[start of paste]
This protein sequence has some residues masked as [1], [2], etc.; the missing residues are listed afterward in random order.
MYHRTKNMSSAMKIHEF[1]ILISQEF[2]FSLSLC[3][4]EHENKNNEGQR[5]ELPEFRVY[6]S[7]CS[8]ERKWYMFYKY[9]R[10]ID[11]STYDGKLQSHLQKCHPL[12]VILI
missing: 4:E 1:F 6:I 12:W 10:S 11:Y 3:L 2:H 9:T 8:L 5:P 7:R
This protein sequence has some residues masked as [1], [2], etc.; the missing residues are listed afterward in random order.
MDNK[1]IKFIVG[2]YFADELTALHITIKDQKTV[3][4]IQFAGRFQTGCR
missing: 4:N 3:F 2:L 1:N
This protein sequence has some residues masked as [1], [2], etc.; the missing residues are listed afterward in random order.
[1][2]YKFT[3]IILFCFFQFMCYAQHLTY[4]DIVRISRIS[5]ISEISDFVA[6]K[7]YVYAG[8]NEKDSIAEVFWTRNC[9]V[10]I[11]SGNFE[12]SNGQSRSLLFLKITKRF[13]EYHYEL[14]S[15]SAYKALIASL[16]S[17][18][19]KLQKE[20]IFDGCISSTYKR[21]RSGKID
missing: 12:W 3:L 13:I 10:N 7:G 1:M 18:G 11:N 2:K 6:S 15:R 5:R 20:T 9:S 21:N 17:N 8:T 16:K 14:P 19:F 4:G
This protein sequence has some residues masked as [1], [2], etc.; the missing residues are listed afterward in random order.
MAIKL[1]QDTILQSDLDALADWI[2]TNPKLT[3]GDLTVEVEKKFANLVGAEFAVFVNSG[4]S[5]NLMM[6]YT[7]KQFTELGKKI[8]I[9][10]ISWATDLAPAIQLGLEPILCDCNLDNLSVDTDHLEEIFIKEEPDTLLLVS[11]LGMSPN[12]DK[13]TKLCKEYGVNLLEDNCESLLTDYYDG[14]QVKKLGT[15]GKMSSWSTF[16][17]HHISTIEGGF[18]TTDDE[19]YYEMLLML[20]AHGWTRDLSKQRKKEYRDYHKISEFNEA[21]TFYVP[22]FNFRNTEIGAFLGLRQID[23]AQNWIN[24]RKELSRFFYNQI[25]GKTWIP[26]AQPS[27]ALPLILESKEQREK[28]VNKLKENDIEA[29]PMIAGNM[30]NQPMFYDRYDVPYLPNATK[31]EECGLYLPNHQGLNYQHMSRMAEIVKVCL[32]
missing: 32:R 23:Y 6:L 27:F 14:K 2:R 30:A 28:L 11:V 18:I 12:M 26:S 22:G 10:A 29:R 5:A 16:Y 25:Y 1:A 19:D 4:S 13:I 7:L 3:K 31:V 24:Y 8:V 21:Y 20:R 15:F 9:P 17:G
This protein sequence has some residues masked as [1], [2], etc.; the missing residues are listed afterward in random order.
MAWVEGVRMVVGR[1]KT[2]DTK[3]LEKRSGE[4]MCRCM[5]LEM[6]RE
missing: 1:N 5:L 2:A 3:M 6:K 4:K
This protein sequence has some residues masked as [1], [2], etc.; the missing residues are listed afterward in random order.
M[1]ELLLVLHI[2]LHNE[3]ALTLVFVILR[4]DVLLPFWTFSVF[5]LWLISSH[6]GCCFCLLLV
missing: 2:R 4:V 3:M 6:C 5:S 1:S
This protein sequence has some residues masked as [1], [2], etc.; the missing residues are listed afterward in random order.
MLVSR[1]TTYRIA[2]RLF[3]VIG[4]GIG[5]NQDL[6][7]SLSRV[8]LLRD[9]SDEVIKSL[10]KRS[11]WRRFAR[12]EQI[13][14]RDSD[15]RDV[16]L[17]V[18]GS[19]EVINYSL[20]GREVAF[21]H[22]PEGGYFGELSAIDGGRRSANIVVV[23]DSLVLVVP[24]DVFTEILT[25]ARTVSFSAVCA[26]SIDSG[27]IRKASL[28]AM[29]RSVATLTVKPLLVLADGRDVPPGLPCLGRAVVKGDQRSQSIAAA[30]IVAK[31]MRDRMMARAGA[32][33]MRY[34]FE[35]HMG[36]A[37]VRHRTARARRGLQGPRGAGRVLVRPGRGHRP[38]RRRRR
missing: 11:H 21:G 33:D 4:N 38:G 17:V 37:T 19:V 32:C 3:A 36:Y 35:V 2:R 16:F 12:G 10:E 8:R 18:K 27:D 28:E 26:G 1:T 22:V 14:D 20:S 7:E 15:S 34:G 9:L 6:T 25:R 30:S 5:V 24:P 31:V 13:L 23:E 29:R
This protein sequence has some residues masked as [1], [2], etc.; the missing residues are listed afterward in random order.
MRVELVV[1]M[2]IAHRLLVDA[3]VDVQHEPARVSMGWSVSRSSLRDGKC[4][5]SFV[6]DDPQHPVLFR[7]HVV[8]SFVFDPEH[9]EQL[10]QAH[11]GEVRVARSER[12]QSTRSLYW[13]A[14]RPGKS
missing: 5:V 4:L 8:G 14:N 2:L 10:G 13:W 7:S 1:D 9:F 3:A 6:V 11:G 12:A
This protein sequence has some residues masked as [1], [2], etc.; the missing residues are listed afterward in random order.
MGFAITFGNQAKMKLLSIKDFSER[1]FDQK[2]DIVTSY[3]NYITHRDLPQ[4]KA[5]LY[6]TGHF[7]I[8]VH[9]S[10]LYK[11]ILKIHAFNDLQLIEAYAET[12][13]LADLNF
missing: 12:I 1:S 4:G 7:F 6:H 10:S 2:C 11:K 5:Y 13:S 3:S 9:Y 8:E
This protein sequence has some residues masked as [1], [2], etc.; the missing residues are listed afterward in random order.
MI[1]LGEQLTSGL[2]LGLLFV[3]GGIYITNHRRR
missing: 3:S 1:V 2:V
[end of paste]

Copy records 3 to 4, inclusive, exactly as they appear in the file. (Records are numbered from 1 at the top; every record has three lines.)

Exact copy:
This protein sequence has some residues masked as [1], [2], etc.; the missing residues are listed afterward in random order.
[1][2]YKFT[3]IILFCFFQFMCYAQHLTY[4]DIVRISRIS[5]ISEISDFVA[6]K[7]YVYAG[8]NEKDSIAEVFWTRNC[9]V[10]I[11]SGNFE[12]SNGQSRSLLFLKITKRF[13]EYHYEL[14]S[15]SAYKALIASL[16]S[17][18][19]KLQKE[20]IFDGCISSTYKR[21]RSGKID
missing: 12:W 3:L 13:I 10:N 7:G 1:M 18:G 11:N 2:K 6:S 15:R 5:R 20:T 9:S 21:N 17:N 8:T 16:K 14:P 19:F 4:G
This protein sequence has some residues masked as [1], [2], etc.; the missing residues are listed afterward in random order.
MAIKL[1]QDTILQSDLDALADWI[2]TNPKLT[3]GDLTVEVEKKFANLVGAEFAVFVNSG[4]S[5]NLMM[6]YT[7]KQFTELGKKI[8]I[9][10]ISWATDLAPAIQLGLEPILCDCNLDNLSVDTDHLEEIFIKEEPDTLLLVS[11]LGMSPN[12]DK[13]TKLCKEYGVNLLEDNCESLLTDYYDG[14]QVKKLGT[15]GKMSSWSTF[16][17]HHISTIEGGF[18]TTDDE[19]YYEMLLML[20]AHGWTRDLSKQRKKEYRDYHKISEFNEA[21]TFYVP[22]FNFRNTEIGAFLGLRQID[23]AQNWIN[24]RKELSRFFYNQI[25]GKTWIP[26]AQPS[27]ALPLILESKEQREK[28]VNKLKENDIEA[29]PMIAGNM[30]NQPMFYDRYDVPYLPNATK[31]EECGLYLPNHQGLNYQHMSRMAEIVKVCL[32]
missing: 32:R 23:Y 6:L 27:F 14:K 2:R 30:A 28:L 11:V 18:I 12:M 26:S 22:G 10:A 29:R 5:A 16:Y 25:Y 1:A 19:D 4:S 13:I 7:L 3:K 31:V 24:Y 8:V 21:Y 20:R 15:F 9:P 17:G